- There have been proposals for more replays and more challengeable plays, but those solutions carry downsides. A solution that doesn’t? Put an eighth official on the field.
What happened to Todd Gurley? Why did Jared Goff’s would-be touchdown pass to Brandin Cooks take so long to get there? Why couldn’t Tom Brady score more points? Why did Adam Levine take his shirt off?
There are plenty of storylines and lingering questions from Super Bowl LIII and the Patriots’ 13-3 win over the Rams. But, much to the delight of the NFL, one thing no one has talked about since the game: the officiating.
Two weeks after one of the biggest officiating gaffes in NFL history, the league came out relatively unscathed in the biggest game of the year. Sure, there were your run-of-the-mill ticky-tack calls and borderline penalties that did not get flagged, but the game saw no massive call (or no-call) that either slowed the game to a crawl or completely changed the outcome.
The future of NFL officiating was a hot topic in Atlanta all Super Bowl week, and after talking with and hearing from those in the know, I think I’ve separated the bad ideas from the one good one as it concerns “fixing” officiating.
THE LIFE OF AN OFFICIATING CREW: In 2013, Peter King spend a week behind-the-scenes with then-official Gene Steratore and his crew
First, understand that there are two guiderails, or bumpers, when it comes to any change in officiating. “Flow of the game” is crucial to the league, and the NFL is proud to have streamlined its review process to trim down crucial seconds year by year. Any change that would disrupt the precious flow or add time to the game is going to be met with a fight. The other guiderail is “unintended consequences.” It’s a phrase the league, known for being retroactive rather than proactive, is fond of. It has some merit, but it’s also used as a boogeyman in resistance to any change to a league proudly celebrating its 100th year.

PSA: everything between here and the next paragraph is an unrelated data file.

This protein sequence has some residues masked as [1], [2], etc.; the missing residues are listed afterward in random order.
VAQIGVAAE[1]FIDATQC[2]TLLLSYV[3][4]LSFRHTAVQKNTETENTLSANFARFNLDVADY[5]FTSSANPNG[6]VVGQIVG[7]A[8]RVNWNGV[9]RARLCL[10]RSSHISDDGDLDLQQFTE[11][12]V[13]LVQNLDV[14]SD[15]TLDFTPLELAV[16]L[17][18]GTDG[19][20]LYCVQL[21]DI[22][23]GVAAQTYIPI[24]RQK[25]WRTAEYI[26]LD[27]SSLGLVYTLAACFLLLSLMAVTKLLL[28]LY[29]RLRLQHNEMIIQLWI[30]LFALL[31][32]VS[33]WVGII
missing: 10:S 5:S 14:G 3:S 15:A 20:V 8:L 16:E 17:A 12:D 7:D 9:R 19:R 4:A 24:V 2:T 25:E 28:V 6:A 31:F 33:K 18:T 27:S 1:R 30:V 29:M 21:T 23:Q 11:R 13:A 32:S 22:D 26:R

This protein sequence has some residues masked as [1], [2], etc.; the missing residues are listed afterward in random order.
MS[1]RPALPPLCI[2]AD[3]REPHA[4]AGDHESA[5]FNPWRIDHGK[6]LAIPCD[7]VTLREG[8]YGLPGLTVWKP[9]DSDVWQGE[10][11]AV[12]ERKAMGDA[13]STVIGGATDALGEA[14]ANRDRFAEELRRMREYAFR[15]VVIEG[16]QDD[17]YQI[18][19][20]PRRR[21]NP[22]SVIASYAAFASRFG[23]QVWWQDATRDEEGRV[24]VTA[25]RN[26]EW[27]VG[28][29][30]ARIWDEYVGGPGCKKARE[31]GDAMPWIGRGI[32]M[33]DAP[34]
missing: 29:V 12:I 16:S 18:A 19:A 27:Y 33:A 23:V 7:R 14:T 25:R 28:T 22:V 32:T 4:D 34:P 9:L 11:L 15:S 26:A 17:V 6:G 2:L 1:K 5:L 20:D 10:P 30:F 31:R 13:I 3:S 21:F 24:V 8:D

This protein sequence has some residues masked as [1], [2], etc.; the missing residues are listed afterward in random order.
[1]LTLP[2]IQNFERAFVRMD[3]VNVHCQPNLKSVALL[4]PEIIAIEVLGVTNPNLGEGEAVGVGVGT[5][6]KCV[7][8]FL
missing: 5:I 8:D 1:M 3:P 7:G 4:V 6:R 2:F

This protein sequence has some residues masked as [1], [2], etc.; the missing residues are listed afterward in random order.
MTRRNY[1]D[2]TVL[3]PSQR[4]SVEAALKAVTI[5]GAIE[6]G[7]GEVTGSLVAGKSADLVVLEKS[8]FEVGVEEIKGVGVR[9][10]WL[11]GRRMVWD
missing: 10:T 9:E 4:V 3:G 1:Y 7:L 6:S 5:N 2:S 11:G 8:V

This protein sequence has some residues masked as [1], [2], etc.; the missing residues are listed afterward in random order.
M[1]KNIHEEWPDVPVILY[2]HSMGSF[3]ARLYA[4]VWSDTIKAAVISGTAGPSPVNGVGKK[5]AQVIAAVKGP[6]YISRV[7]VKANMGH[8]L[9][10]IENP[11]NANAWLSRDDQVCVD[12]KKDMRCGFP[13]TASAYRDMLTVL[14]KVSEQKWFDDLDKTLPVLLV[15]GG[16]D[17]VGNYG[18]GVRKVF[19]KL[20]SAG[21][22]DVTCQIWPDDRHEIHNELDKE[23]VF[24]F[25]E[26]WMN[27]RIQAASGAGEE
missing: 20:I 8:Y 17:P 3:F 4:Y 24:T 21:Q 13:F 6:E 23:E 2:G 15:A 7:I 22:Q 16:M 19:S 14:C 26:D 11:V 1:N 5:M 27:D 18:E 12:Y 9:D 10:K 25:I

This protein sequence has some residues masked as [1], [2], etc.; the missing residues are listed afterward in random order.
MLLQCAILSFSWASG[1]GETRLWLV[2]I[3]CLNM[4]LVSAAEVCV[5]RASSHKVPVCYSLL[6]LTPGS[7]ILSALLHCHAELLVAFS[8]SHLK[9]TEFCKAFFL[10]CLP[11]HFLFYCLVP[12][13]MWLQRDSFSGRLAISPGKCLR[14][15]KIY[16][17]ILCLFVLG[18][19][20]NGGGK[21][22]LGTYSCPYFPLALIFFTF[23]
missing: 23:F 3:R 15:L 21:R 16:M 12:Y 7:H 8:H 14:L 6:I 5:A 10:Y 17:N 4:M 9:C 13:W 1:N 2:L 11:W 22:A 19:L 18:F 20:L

Idea 1: Adding a real-time video replay official who has the power to throw a flag on a missed called.
Verdict: Ultimately bad.
This official could be too trigger happy, either hoping to justify his or her position by throwing flags or by calling borderline fouls like (omnipresent) holding. The indication I get is that current coaches are against this idea. Another issue brought up by former referee and current CBS rules analyst Gene Steratore is the basic feasibility of the position. If this is a real-time job, where is this replay official looking? He or she can’t possibly watch the entire field for a missed call. In the time it takes to get from one play to the next, can that official buzz in and throw the flag in time? That question would remain even after you work through when he or she is called in, or who makes that decision.
“The outlying play that this is, that we all agree on, everyone, it could be corrected in a lot of ways,” Steratore said, referencing the no-call in the NFC title game. “But opening up an entirely new system based on an outlier has to be thought through.”
Idea 2: Open up the review system to challenge everything—even no-calls—while either keeping the number of challenges at two or increasing it to three.
Verdict: Ultimately bad.
Talk about a Pandora’s Box that skids along the “unintended consequences” guiderail for miles. The mind races with possibilities on how this wouldn’t work, but I’ll stick with two examples. Imagine during a video replay—possibly one initiated by a coach challenging one of those “everything” calls—the opposing coach then throwing a flag when he and his staff find a no-call. Let’s say Sean Payton was able to challenge the defensive pass interference, but Sean McVay then challenges a hands-to-the-face penalty away from the ball that also wasn’t called. The two plays negate one another and we’re back to where we started.